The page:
I was recently asked about gaming headsets that are good for computers, extended use, and communication. Being an avid gamer myself, I have a decent amount of experience with full-featured headsets that are comfortable, high-quality, and work well for voice communications. Since it is so close to Christmas, I thought I would share my recommendations in case you are looking for a gift for your gamer friend, loved-one, or significant other… Continue reading Gaming Headsets: Some Great Over-the-ear Choices
It is the nature of all human beings to seek learning through games, a structured paradigm that allows one to grasp new concepts and expand their horizons in a safer environment than the real world. We play house, tag, and create fingerpainting art as children. As we grow, we play sports, more complex games, and create finer works of art. Indeed, from our earliest days we rely on playing as the most effective way to learn about our world and how to live in it. Pondering this topic inevitably led to the question: Why does the playful approach to life stop when we grow up and move into a professional field?
So over the past couple of weeks, a whole slew of events at work and in my community has furthered demonstrated to me the culturally-based stigma towards video gaming. Thanks to mass media, the stereotypical gamer is reduced to a pimply-faced, pale-skinned male who lives in his parent’s basement. He is anti-social, wears only black clothes, and will end up being a mindless or violent drain on society because of these “evil” video games. Having lived in Taiwan for two years, I am amazed by how much societal pressures and norms impact individual personalities and behavior. It is more clear to me because of my exposure to other cultures how extreme Americans tend to be on many seemingly odd issues. I imagine every society has their quirks, but that doesn’t make me appreciate America’s antagonism towards gaming any more. I think it’s time to tell the other side of this story…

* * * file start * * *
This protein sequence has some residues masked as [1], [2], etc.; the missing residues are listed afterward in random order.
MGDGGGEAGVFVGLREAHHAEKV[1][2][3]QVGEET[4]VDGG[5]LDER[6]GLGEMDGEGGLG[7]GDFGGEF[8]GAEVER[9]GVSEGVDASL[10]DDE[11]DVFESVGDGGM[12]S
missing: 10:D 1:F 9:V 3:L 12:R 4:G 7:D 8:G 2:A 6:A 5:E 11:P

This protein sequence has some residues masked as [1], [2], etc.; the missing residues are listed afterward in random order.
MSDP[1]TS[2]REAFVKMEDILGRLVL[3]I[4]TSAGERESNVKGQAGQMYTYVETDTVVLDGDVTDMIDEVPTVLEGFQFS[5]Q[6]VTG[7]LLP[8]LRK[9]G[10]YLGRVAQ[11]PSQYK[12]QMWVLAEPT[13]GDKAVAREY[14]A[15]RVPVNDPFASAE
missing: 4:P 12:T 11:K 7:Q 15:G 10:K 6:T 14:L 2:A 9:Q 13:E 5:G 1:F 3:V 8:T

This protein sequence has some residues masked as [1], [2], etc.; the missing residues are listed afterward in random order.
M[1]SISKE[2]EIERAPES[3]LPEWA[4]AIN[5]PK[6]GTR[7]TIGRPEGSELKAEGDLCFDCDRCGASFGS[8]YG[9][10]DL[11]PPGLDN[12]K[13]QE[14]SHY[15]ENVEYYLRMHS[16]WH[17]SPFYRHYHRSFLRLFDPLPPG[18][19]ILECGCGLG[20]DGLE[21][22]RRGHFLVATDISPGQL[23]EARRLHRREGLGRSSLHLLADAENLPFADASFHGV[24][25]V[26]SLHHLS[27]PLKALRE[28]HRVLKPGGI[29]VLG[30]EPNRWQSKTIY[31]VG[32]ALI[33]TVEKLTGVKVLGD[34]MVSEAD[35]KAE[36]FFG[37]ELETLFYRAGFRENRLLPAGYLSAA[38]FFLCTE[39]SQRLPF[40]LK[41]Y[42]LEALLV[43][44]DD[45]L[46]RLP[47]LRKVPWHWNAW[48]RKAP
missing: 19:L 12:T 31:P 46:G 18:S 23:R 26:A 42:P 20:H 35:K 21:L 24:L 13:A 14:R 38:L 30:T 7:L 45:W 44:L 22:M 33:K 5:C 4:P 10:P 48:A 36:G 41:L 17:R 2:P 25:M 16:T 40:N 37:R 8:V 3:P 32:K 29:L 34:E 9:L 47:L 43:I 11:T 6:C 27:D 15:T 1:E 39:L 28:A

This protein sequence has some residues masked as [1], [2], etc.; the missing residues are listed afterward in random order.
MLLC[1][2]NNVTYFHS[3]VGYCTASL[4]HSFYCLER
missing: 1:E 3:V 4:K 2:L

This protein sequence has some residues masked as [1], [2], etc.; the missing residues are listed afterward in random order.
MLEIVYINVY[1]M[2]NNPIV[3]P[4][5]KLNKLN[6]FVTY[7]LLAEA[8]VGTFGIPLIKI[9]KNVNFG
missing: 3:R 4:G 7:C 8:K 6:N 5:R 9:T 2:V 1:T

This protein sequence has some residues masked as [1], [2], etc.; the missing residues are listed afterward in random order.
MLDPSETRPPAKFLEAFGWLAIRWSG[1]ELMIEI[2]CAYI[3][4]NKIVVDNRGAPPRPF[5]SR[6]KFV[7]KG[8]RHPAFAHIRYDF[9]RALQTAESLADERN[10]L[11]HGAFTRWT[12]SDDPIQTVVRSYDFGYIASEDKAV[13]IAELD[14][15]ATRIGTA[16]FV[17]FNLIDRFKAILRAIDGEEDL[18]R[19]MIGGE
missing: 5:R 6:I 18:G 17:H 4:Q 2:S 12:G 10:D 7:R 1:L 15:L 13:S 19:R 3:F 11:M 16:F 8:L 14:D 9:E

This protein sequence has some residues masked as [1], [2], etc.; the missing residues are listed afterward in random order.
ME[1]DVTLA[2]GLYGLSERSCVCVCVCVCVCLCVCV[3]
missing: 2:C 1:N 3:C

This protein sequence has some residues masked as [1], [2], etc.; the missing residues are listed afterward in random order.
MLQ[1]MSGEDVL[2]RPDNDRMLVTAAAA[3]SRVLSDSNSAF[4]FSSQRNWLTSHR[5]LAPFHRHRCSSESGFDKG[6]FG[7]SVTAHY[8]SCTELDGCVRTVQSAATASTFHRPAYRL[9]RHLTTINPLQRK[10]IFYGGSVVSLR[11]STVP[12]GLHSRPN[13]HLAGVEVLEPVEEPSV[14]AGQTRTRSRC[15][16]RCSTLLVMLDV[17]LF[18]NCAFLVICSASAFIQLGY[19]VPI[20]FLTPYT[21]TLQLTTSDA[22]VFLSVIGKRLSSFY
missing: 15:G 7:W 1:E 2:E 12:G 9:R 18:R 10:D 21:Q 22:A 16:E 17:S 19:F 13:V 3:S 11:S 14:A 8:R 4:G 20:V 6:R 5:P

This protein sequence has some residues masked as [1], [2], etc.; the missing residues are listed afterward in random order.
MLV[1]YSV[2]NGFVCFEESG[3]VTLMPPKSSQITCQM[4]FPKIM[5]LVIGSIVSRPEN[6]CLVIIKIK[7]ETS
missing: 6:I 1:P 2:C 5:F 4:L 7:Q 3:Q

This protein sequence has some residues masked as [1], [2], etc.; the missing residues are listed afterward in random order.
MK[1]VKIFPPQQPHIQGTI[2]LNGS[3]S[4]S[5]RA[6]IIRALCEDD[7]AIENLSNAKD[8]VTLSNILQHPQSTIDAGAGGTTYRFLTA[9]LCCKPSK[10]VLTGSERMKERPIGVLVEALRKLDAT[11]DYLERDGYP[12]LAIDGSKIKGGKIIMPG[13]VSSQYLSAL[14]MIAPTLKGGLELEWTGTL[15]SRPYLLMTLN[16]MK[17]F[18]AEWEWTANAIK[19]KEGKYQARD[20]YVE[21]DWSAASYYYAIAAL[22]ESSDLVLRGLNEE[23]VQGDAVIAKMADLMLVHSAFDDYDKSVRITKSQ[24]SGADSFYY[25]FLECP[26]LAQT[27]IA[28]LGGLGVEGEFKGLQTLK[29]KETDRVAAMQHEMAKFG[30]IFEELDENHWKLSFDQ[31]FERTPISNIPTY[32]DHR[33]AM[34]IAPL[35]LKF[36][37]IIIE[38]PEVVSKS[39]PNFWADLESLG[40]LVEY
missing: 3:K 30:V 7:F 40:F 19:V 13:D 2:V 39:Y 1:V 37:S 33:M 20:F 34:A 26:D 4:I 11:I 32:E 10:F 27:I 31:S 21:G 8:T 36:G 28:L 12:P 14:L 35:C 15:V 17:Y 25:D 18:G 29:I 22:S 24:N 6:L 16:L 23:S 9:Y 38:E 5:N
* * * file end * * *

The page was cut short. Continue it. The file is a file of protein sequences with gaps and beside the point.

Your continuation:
In League of Legends, after you’ve progressed your account to the maximum level 30, you have the opportunity to play in the Ranked matchmaking system. In this system, you gain and lose various points depending on the skill level of your opponents and the outcome of your game against them. The players in ranked matchmaking are divided out into six separate tiers of players: Bronze, Silver, Gold, Platinum, Diamond, and Challenger. Each tier contains five divisions to help separate out the ~1 million players that are in the ranked system. So I am one game away from making it into the third division of the Gold tier, and it’s an exciting feeling. But until recently, I never realized what that means. Then I found this set of compiled statistics that shows me how I compare to other players (I was pleasantly surprised!):